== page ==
Young Achiever : Writing, not a Financially Stable Job
Says Meenakshi Reddy Madhavan, author of 'You Are Here' and 'Confessions of a Listmaniac'. The young writer was in Hyderabad last week for the release ...
Says Meenakshi Reddy Madhavan, author of 'You Are Here' and 'Confessions of a Listmaniac'. The young writer was in Hyderabad last week for the release of her latest work, 'Cold Feet', a story of young women and their entwined lives
How do you deal with criticism that you receive for writing chick-lit books that deal with young girls and their urbane lives? I basically write what I want to. Once you put something in the public space, be it a blog or a movie or a book, you leave it open for people to say anything they want. When I wrote my first book, 'You Are Here' it was hard for me to not take criticism personally. It felt like I was being judged. But speaking about my latest book which is pure-fiction, I can only say that people can like it or hate it. It's really up to them.
Lately, do people go out to bookstore and ask for a particular author or pick up any 'chick-lit' genre? Is the genre being commodified? If I am a first time reader and wish to read a book of a particular genre, I will probably read books by most authors. When I am done with round one and two, I will figure out which ones I like the most and will go back to those authors. 'Chick-lit' is just an easy label for publishers to put on books and something that helps store owners to arrange it in their store. Once you walk into a book store and vaguely identify what you want to read, labels of different genres make finding a book easy. That's the only purpose it serves. Otherwise, I wish there was just a pile of books from where people could pull out what they wanted to read.
Where do you draw your inspiration from? From other people. I spend a lot of my time before I start writing by going out, talking to people; I eavesdrop on other people's conversation (it's a bad thing to do, but you can't help it when they are sitting next to you). Something that someone says triggers out ideas in my head and a couple of months later, when I plan to write a book, I use those ideas and conversations.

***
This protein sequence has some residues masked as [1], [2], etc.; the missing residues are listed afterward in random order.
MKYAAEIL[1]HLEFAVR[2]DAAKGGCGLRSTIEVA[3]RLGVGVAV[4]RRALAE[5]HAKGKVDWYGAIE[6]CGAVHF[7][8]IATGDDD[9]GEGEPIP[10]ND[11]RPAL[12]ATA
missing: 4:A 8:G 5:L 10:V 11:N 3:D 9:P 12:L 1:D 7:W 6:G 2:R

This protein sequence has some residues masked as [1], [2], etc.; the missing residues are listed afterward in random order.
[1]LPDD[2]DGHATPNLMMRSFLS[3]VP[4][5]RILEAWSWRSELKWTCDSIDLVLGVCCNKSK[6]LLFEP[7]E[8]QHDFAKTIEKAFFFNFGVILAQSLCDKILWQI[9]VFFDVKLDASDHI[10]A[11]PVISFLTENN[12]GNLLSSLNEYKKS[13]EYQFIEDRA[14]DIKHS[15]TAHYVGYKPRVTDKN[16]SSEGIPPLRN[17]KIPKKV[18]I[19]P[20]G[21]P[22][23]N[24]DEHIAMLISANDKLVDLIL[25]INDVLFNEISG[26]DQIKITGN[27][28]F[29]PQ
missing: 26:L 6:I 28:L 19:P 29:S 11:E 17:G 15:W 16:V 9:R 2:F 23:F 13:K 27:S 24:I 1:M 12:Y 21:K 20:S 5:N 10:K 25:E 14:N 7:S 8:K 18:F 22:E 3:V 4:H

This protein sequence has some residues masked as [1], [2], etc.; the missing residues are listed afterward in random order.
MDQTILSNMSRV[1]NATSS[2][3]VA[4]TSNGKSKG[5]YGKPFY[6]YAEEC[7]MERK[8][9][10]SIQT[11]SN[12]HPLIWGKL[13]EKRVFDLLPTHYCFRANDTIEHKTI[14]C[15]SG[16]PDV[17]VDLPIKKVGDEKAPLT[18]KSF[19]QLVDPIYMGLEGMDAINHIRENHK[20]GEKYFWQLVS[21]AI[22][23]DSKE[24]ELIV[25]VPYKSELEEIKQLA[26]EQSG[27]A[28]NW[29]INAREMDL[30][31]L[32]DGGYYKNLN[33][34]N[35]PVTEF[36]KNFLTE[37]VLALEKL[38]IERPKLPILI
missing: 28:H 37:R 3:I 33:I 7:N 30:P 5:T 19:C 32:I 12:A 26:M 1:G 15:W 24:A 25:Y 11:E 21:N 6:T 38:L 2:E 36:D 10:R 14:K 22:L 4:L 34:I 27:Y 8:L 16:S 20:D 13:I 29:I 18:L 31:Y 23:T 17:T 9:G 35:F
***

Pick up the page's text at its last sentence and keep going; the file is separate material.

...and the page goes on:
What is the writing formula you follow? I treat writing a book like a job. I wake up in the morning, turn on the computer, get over with distracting activities such as Twitter and Facebook as quickly as possible and then get down to hitting my daily goal of writing, say thousand or three thousand words. I split the number of words however I like. For instance, I write 500 words in the morning and the rest in the evening. But I, usually, do not stretch much beyond the self-defined goal.
Today, everybody seems to have turned an author. There are books coming out left, right and centre. What do you think is the reason? It's easier to have access to a publisher and say, "here is my book". Also, when somebody publishes a book, say, a fantasy, all others are going to get down to doing so. "He has written a story, even I can write one�"
Is writing a financially stable career? No, it's not. Creative people have to supplement money from somewhere else. It could be freelancing articles or writing columns or getting an actual job.
You are in the business of expressing yourself. What do you have to say about freedom of speech being muzzled up? Everyone should have the right to say whatever they like. But if you are a public figure, you do have a certain amount of responsibility and not say anything too outlandish or outrageous basically things like disclosing one's wish to murder someone. You never know who you have among your followers and one might actually decide to do that.
What's your next book about? My next book will be a non-fiction, a selection of, loosely, gender essays. So far, I have penned down some two thousand words; it's too early to say what it will actually lead to.